Monthly Archives: December 2008

Things Fall Apart

Cisco is better.  He’s worth the $1400.00 to get him back to normal.  It made me wonder how people with sick pets deal with it now.  Fortunately, we could afford it, but what would someone who couldn’t do?

I’m thinking that Murphy should go in with Tammy next time.  They are so close.  Last night I thought Murph had accidentally hurt Tammy, but it turned out to be the other way around — she nipped him — and then when I called them down, Tammy went to Murph and gave him kisses. 

The dryer finally died.  I bought a new one online.  That’s $500 that I didn’t expect to spend.  The hose to one of the toilettes busted and almost flooded the bathroom, but I was here for it and saved the day.

The DVD player doesn’t work anymore.  I’ve tried everything, but at most it will play for about 20 minutes and then nothing.  I don’t think I will replace it.  I bought my TV just in time for it to be HD ready, but it won’t work without a converter box.

My troubles are small compared to people living in Gaza.  It looks like the Iraeli government has learned how to better sell its bombing — through youtube and emails — I wonder why they didn’t use Twitter. 

Things Fall Apart all over the world.  The clock is ticking and George Bush is on vacation — as is Obama.  The one difference is that George Bush is still president, and he made a promise about that problem he helped creat by forcing elections and ignoring the facts on the ground.  What seemed to start on Saturday has been brewing since the election of Hamas.  That’s on Bush’s and Rice’s heads.

Things Fall Apart in Africa as well.  Look to Somalia, the Congo.  I’ll write about them in more depth later.

Tracking Santa etc.

I asked my nieces if they tracked Santa online and they said yes.  I always do, too.   I will see them tomorrow, and I hope that they all got what they asked for.  One probably won’t, but that’s the pet dilemma that I just don’t want to get into.  All of my shopping is done, including buying sweet potatoes.  The fried slices were such a hit at Thanksgiving, I decided to do it again.  I spent less this year due more to a lack of imagination and the vet bill than anything else.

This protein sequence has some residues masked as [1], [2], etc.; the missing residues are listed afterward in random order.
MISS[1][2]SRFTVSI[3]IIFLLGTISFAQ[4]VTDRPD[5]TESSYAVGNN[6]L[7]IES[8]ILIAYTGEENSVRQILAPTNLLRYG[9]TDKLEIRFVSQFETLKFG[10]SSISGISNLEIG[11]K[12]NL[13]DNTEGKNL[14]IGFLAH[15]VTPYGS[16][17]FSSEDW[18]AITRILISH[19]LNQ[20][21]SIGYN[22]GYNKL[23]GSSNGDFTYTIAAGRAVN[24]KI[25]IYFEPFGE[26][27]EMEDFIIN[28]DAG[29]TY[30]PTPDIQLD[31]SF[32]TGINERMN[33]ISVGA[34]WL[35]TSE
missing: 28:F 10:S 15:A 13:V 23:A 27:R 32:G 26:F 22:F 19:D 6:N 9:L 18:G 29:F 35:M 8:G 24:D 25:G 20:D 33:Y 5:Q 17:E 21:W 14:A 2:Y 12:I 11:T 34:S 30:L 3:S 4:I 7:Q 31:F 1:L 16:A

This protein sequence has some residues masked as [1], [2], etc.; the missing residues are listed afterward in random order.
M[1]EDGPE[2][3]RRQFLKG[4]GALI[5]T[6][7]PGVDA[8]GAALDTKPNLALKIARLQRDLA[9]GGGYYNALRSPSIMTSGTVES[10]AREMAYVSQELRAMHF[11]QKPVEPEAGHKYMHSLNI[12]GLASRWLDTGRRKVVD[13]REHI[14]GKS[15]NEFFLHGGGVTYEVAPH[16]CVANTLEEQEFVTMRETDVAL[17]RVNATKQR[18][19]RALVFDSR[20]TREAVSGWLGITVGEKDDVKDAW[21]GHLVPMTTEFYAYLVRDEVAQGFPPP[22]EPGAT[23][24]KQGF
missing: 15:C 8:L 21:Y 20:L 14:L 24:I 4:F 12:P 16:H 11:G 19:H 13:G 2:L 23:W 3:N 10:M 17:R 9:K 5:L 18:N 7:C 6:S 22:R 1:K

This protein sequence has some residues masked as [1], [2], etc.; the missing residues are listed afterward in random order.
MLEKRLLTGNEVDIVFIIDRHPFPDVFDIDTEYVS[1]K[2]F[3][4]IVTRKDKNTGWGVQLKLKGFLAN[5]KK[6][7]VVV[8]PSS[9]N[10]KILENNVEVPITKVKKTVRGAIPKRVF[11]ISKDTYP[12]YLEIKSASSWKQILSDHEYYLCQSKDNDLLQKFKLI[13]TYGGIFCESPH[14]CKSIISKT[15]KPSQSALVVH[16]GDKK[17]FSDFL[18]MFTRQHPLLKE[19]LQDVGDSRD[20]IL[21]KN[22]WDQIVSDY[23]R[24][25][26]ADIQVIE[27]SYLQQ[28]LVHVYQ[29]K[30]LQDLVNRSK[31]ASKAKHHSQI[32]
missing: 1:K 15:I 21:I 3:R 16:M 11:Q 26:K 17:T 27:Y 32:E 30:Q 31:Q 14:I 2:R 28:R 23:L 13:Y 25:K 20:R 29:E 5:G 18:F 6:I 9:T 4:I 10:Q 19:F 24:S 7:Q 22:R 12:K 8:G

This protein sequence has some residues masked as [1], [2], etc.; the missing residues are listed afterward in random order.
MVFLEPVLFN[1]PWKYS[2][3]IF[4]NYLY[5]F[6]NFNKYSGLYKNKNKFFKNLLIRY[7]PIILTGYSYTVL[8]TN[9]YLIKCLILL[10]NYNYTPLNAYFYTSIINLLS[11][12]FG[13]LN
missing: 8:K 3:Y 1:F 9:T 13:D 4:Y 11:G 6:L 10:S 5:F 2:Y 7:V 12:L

I know this is nothing new, but I am amazed at the brazenness of right wing radio.  Dennis Praeger has  — wait!! this just in —

I was going to write about this, but now it’s just funny.  Earlier today, Bush pardoned a guy who — wait for it — had enticed poor people of color into buying money-trap homes in New York.  His penalty was pretty light — 5 months — and he was young enough to start over (30 something) but his dad made a contribution to the RNC this past April and voila!  The boy is cleared.  But NOW, Bush has “rescinded” that there pardon.  Dumbass.

Back to Praeger, he’s gone all Dr. Laura, e.i. women should just do what their husbands want, blah blah blah.

Michael Medved does to Christmas what he did to Saint Ronnie’s biography, and then Hugh Hewitt brings on Mark Steyn to trash Obama, but it’s the HOLIDAYS!!!! No matter, the current scandal is worse than Whitewater and a BIG DEAL.

One last thing — Twitter — it’s just ink and if the Republicans think they can save the part by knowing when someone is in the bathroom, that’s just sad — which is what I had intended to  to title this post when it started out.  But it got better.